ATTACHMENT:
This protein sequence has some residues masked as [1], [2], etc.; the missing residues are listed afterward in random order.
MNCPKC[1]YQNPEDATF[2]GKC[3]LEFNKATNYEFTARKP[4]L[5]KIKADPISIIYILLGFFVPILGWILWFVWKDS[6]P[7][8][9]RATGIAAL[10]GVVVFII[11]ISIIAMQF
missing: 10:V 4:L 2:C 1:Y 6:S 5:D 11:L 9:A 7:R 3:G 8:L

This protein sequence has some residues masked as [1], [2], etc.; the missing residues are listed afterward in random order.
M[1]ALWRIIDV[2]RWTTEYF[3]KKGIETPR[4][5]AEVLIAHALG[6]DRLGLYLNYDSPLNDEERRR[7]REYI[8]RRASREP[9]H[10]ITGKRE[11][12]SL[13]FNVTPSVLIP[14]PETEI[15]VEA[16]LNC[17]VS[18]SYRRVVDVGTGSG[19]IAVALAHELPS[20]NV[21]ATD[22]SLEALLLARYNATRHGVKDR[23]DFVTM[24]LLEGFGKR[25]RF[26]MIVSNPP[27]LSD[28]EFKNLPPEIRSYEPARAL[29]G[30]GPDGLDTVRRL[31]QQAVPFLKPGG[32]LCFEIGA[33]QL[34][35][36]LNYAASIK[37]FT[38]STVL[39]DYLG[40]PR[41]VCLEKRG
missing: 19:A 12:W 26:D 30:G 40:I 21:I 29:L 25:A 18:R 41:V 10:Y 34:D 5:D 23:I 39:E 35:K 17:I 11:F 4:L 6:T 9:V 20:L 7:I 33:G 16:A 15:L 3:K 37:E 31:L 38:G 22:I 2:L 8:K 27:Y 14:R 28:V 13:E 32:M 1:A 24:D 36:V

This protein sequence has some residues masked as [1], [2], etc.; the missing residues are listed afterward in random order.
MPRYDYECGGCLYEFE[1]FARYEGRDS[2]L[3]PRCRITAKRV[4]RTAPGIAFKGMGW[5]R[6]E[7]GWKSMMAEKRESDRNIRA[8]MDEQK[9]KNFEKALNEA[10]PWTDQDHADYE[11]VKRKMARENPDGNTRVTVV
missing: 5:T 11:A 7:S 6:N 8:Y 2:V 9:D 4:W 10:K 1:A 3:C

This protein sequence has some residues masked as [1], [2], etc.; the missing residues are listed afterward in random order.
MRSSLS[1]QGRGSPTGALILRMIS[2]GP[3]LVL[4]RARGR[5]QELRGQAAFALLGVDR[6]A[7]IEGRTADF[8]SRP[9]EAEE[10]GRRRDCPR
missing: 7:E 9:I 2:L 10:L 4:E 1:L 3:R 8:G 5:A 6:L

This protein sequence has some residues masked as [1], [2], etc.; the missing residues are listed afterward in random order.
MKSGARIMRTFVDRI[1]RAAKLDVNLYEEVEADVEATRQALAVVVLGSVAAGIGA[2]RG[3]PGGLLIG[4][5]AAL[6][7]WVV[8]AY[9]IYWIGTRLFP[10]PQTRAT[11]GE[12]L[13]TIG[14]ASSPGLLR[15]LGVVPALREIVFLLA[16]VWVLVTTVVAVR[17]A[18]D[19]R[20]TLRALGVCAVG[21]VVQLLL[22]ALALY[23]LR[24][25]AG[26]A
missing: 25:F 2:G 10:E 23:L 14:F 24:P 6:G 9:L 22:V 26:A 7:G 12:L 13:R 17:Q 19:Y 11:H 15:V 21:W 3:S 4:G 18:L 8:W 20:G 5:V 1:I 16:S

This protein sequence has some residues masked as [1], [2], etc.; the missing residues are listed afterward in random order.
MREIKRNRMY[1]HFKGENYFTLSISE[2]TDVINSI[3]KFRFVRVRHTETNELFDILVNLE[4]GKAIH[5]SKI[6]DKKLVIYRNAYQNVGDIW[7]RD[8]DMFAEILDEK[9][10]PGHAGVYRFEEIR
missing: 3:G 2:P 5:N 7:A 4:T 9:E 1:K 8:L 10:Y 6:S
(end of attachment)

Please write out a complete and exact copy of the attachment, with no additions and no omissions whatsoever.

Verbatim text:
This protein sequence has some residues masked as [1], [2], etc.; the missing residues are listed afterward in random order.
MNCPKC[1]YQNPEDATF[2]GKC[3]LEFNKATNYEFTARKP[4]L[5]KIKADPISIIYILLGFFVPILGWILWFVWKDS[6]P[7][8][9]RATGIAAL[10]GVVVFII[11]ISIIAMQF
missing: 10:V 4:L 2:C 1:Y 6:S 5:D 11:L 9:A 7:R 3:G 8:L

This protein sequence has some residues masked as [1], [2], etc.; the missing residues are listed afterward in random order.
M[1]ALWRIIDV[2]RWTTEYF[3]KKGIETPR[4][5]AEVLIAHALG[6]DRLGLYLNYDSPLNDEERRR[7]REYI[8]RRASREP[9]H[10]ITGKRE[11][12]SL[13]FNVTPSVLIP[14]PETEI[15]VEA[16]LNC[17]VS[18]SYRRVVDVGTGSG[19]IAVALAHELPS[20]NV[21]ATD[22]SLEALLLARYNATRHGVKDR[23]DFVTM[24]LLEGFGKR[25]RF[26]MIVSNPP[27]LSD[28]EFKNLPPEIRSYEPARAL[29]G[30]GPDGLDTVRRL[31]QQAVPFLKPGG[32]LCFEIGA[33]QL[34][35][36]LNYAASIK[37]FT[38]STVL[39]DYLG[40]PR[41]VCLEKRG
missing: 19:A 12:W 26:D 30:G 40:I 21:I 29:L 25:A 18:R 41:V 10:Y 34:D 5:D 23:I 39:E 35:K 17:I 11:F 4:L 6:T 9:V 20:L 7:I 33:G 16:A 15:L 3:K 37:E 31:L 38:G 22:I 2:L 8:K 27:Y 14:R 28:V 13:E 32:M 1:A 24:D 36:V

This protein sequence has some residues masked as [1], [2], etc.; the missing residues are listed afterward in random order.
MPRYDYECGGCLYEFE[1]FARYEGRDS[2]L[3]PRCRITAKRV[4]RTAPGIAFKGMGW[5]R[6]E[7]GWKSMMAEKRESDRNIRA[8]MDEQK[9]KNFEKALNEA[10]PWTDQDHADYE[11]VKRKMARENPDGNTRVTVV
missing: 5:T 11:A 7:S 6:N 8:Y 2:V 9:D 4:W 10:K 1:A 3:C

This protein sequence has some residues masked as [1], [2], etc.; the missing residues are listed afterward in random order.
MRSSLS[1]QGRGSPTGALILRMIS[2]GP[3]LVL[4]RARGR[5]QELRGQAAFALLGVDR[6]A[7]IEGRTADF[8]SRP[9]EAEE[10]GRRRDCPR
missing: 7:E 9:I 2:L 10:L 4:E 1:L 3:R 8:G 5:A 6:L

This protein sequence has some residues masked as [1], [2], etc.; the missing residues are listed afterward in random order.
MKSGARIMRTFVDRI[1]RAAKLDVNLYEEVEADVEATRQALAVVVLGSVAAGIGA[2]RG[3]PGGLLIG[4][5]AAL[6][7]WVV[8]AY[9]IYWIGTRLFP[10]PQTRAT[11]GE[12]L[13]TIG[14]ASSPGLLR[15]LGVVPALREIVFLLA[16]VWVLVTTVVAVR[17]A[18]D[19]R[20]TLRALGVCAVG[21]VVQLLL[22]ALALY[23]LR[24][25]AG[26]A
missing: 25:F 2:G 10:E 23:L 14:F 24:P 6:G 9:L 22:V 26:A 7:G 12:L 13:R 17:Q 19:Y 11:H 15:V 21:W 3:S 4:G 18:L 8:W 20:G 5:V 1:I 16:S

This protein sequence has some residues masked as [1], [2], etc.; the missing residues are listed afterward in random order.
MREIKRNRMY[1]HFKGENYFTLSISE[2]TDVINSI[3]KFRFVRVRHTETNELFDILVNLE[4]GKAIH[5]SKI[6]DKKLVIYRNAYQNVGDIW[7]RD[8]DMFAEILDEK[9][10]PGHAGVYRFEEIR
missing: 3:G 2:P 5:N 7:A 4:T 9:E 1:K 8:L 10:Y 6:S